In my last post about nonprofit structure, some interesting and important aspects of tax-exemption weren’t fully explored. Specifically, I glossed over why tax-exemption exists in the first place. Let’s rectify that.

The tax-exemption at the heart of nonprofit organizations—along with “nondistribution constraint” (i.e. one cannot profit from, or own equity in, a nonprofit; it may not inure to someone)—is the the key distinction between a nonprofit organization and any other incorporated entity. The reasons why a nonprofit organization should receive tax-exemption (and the government subsidy it implies) are varied and contested.

Norman Silber’s A Corporate Form of Freedom (p. 167-169) presents the following reason why nonprofit organizations—in aggregate—should receive the special privilege of tax-exemption:

  • The difficulty in measuring a nonprofit’s income and assessing an appropriate tax. (Boris Bittker and George Dahdert, 1967)

  • It rewards altruistic behavior in support of communities that might otherwise diminish or fail entirely without governmental subsidy. (Prof. William Ginsberg, 1980)

  • Tax-exempt services offset services the government would otherwise provide directly. But, to compensate taxpayers for the benefits conferred by government exemption, taxpayers must receive services(“quid pro quo”). This would also require tax authorities to seek direct evidence of need prior to conferring an exemption.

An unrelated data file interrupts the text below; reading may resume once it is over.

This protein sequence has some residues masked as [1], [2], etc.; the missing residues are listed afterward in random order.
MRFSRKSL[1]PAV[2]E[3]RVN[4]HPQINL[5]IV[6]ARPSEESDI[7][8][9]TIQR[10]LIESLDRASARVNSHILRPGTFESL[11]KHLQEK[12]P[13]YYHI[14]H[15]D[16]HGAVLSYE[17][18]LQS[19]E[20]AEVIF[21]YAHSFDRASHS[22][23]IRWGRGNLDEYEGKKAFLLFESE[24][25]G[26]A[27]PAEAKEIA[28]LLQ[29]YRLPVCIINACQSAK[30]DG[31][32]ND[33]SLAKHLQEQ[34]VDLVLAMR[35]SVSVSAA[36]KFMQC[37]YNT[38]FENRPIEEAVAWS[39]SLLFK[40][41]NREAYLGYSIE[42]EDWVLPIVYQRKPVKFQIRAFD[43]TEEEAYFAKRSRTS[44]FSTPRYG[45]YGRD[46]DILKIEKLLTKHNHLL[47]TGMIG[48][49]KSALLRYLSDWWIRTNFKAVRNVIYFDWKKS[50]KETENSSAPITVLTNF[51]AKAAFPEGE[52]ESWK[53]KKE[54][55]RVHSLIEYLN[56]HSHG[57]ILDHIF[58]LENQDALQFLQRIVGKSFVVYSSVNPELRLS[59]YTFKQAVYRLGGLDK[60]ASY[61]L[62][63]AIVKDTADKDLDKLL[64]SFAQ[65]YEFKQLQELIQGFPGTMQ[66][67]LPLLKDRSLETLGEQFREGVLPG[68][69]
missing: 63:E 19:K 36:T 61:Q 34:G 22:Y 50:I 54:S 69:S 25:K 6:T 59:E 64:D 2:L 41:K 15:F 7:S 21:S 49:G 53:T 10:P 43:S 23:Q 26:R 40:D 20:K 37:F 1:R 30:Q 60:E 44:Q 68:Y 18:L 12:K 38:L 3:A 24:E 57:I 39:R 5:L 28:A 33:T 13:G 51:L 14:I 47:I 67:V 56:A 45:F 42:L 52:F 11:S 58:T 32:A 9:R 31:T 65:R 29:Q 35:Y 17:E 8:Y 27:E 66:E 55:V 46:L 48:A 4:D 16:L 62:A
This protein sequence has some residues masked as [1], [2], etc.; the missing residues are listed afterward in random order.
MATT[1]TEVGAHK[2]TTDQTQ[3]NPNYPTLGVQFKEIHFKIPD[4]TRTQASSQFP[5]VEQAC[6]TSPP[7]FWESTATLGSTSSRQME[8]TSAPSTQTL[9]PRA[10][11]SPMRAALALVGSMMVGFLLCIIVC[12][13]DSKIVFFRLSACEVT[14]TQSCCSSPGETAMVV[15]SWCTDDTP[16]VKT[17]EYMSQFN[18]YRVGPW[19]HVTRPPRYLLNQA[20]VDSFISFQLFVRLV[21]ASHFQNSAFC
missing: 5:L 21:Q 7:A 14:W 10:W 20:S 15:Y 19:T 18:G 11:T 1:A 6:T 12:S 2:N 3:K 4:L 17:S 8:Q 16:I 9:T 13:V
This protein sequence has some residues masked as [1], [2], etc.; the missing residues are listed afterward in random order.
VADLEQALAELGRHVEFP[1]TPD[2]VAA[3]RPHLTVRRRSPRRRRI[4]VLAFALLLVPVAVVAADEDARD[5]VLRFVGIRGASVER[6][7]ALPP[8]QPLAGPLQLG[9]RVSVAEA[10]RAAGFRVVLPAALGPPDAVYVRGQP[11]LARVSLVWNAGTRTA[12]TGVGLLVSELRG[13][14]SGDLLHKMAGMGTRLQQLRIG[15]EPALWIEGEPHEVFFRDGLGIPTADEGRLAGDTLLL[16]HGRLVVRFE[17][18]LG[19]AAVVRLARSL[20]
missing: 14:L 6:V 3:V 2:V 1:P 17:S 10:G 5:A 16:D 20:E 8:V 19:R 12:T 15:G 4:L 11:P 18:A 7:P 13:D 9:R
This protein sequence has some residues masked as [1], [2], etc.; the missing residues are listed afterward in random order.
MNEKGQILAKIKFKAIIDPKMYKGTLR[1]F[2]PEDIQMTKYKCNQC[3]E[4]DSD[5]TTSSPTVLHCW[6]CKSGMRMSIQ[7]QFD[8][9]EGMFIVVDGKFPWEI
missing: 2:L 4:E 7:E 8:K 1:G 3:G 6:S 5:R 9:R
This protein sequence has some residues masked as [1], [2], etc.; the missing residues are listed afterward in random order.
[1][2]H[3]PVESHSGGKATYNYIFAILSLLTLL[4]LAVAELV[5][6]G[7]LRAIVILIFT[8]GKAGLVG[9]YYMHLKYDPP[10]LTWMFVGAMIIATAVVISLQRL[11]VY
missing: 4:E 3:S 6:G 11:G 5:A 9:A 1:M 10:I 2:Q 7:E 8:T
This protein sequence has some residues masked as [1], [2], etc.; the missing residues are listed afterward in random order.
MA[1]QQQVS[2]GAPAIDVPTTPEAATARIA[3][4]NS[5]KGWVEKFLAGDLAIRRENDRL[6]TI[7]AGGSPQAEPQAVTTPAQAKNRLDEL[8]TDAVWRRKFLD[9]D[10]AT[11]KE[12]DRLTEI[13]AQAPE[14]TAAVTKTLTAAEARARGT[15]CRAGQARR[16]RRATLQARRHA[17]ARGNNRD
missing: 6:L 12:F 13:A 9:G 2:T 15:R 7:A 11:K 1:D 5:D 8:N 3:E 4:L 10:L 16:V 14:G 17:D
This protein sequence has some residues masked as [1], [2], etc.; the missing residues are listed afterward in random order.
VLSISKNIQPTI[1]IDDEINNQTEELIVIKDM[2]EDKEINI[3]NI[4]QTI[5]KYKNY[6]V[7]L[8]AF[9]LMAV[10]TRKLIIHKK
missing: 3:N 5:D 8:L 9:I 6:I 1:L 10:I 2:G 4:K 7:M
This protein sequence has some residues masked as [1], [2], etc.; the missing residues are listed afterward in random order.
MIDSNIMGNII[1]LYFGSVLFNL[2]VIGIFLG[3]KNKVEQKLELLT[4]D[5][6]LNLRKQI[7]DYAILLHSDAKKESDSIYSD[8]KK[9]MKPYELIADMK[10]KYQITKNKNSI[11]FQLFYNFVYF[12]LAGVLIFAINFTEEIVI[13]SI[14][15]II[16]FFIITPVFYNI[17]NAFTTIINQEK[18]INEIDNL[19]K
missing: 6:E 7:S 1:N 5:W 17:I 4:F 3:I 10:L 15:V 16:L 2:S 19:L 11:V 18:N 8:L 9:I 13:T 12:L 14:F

• Tax-exemption contributes to pluralism “by providing the public goods and services that either are undersupplied by the private market or by the government or else not provided in the same socially desirable manner” (“Community Benefit” theorists)

  • The nondistribution constraint necessitates that nonprofits operate where the government or market have failed and this thus justifies their tax exemption. (Prof. Henry Hansman, 1980)

  • The justification for tax-exemption may be found in understanding nonprofits as part of a “sovereignty”: independent of the state rather than subservient to it. The weakness of this theory being how this quality—and by whom it is determined—is conferred upon these “sovereigns”. (Prof. Eveylyn Brody)

Of all of these theories, “none of them quantify, in the interests of equal treatment, the particular quality that would result in an exemption being granted or denied.”

Additionally, none of these theories provide rationale for why anyone would go to the trouble of forming a tax-exempt organization that inherently denies profit and ownership. The rise of the modern nonprofit sector can be traced back to the 1960s with an increase in government giving and the humanitarian, charitable and altruistic impulses that emerged in culture at that time. As to why those impulses should lead to the current expansive nonprofit field, the following reasons have been given:

  • Middle-class guilt about the disparities between the affluent and the poor

  • Wealth-transfer mechanisms for the rich

  • Dissatisfaction with the profit motive as an incentive to extract work and induce consumption

  • Greater abundance in society general

  • The inability for government agencies to provide services to meet growing needs as a result of the widening gap between rich and poor